"Good morrow," he greeted, and gave them full credit for courtesy when they responded in kind. "I hope the night brought no new terrors." He'd grown accustomed to the howling of the night, but they were newly housed, and the wights were always creeping.

Sansa darted a look at Brienne before answering. "It was a quiet night," she said.

"And your quarters?" Adjacent to his, but separated by a stout door. "You found them comfortable?"

"Yes, m'lord," Sansa replied, and bowed her head like a princess. "Thank you." Then she raised her eyes, met his, and he shook his head at the silent question.

"No news of your brother," he said. At her crestfallen expression, he added, "None bad, and the silence is not over-long." He gestured to the room, nigh-empty. "These walls demand patience."

Brienne snorted, and Tyrion glared at her. "You are no comfort, dwarf."

Tyrion opened his mouth to retort, but Sansa interrupted. "Brienne, please." She glanced at Tyrion. "My husband is right." The words were carefully formed, but Tyrion appreciated the intention.

"Thank you, Sansa," he responded. "And if you don't mind, my gruel may freeze."

She smiled at him tightly, but it was courtesy enough, and he was hungry. He tore the small loaf on his plate, and dipped it into the gruel, and the women watched only a moment before returning to their half-murmured conversation.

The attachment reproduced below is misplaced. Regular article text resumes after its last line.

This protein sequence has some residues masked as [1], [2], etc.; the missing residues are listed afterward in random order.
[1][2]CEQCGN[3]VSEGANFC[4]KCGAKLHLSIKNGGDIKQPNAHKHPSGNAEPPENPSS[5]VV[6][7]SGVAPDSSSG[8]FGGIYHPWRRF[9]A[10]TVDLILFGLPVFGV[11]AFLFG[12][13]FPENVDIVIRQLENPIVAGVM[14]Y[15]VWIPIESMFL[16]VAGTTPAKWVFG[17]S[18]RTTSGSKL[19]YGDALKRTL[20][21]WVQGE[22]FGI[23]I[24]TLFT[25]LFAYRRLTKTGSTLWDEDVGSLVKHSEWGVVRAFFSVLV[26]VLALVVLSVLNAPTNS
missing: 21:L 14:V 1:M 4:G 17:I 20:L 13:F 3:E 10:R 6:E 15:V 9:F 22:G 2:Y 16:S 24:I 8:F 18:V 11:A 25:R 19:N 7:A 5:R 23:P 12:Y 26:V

Tyrion knocked on Sansa's door, a half-thought towards escorting her to the library, but when the door creaked open, Brienne stood behind it. She opened her mouth, then shut it. Pressed her lips together before acknowledging, "My lord."

He nodded, knowing the insult of her first impulse. "My lady." He felt unsure of her title after so many kingdoms overturned, thought she might prefer ser, but he'd never manage that without choking. "I search for my fair wife," he continued. "I trust she hasn't disappeared again?"

Brienne's thoughts were on her face, that uncertainty whether she should take offense. "Lady Sansa is watching the boys training," she explained. "She is well-guarded there."

"So you say," Tyrion replied. "But I've seen those children fight." Brienne stared at him, and he snapped, "Yes?"

Brienne hesitated, then shook her head. "You look very unlike your brother," she said finally.